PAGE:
Here is a typical weekend in Boulder:

1. Wake up and mosey over to Vics for a cup of Coffee.
2. Head to Callie's 4th grade girls YMCA Basketball game. Go Huskies!!!
3. Hop on the mountain bike for a ride from town up and over Poorman.
4. Get home in time to take the kids to the local theatre show of Narnia.
5. Meet some friends at

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As I look back to June and remember everyone sitting around the dinner table explaining how the good times where over and we would just have to learn to live with the new prices and that we needed to make major changes if we were going to survive.  Of course we were talking about Gas prices:


Well times have changed and we now have the lowest fuel prices in 20 years when calculating in inflation.  Hopefully we learned our lesson with the higher prices and continue to seek out greener pastures.  We shall see:)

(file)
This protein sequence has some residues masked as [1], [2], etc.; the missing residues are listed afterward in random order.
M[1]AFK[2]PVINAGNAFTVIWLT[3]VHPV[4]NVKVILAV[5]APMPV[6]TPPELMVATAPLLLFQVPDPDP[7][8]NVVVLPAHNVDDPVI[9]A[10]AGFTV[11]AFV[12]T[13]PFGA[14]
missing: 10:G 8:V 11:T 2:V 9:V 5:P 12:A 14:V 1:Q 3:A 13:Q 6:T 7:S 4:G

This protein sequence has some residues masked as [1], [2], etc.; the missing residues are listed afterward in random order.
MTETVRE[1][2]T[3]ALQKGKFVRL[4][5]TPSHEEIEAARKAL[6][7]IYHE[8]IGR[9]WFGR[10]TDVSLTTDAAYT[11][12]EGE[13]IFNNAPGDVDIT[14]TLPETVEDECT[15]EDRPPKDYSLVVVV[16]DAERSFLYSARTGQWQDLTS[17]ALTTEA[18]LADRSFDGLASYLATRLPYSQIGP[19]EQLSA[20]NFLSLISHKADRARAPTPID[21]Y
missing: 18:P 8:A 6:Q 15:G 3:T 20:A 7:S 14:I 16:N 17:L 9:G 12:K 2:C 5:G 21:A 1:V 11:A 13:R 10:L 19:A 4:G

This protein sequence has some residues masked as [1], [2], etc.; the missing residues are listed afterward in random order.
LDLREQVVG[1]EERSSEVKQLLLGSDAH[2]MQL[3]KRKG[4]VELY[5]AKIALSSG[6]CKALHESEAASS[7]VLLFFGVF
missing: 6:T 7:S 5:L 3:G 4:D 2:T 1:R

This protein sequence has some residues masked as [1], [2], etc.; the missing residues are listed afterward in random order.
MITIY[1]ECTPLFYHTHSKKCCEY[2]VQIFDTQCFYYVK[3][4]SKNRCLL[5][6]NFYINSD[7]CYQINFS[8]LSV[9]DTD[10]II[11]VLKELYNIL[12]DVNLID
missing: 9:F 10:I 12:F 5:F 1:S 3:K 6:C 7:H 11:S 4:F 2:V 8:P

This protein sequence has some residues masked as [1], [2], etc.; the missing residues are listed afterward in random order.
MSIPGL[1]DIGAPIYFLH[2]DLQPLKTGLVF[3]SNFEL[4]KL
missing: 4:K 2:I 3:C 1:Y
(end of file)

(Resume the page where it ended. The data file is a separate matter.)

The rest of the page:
Fuel prices are a great view into the markets as a whole.  if we went back six months ago the "experts" were all telling us we would never see oil below $100 again.  Guess what the talking head were wrong.  We will see the same happen in the

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The 2008 real estate market can most aptly be characterized as one of dynamic change. The future will be noticeably different than the past. In the past, home owners relied on real estate to build net worth over time through appreciation. In the future, real estate will be viewed as a means for creating equity through debt reduction i.e. paying off the mortgage(s). Double digit annual increases in home values won't be a part of the economic equation for a number of years (if ever again).

     Once the housing market digs itself out of this bank foreclosure/short sale scenario it currently wallows in, real estate buyers will still take a cautious look at what they are purchasing. The days of multiple offers, driven by lower mortgage interest rates, will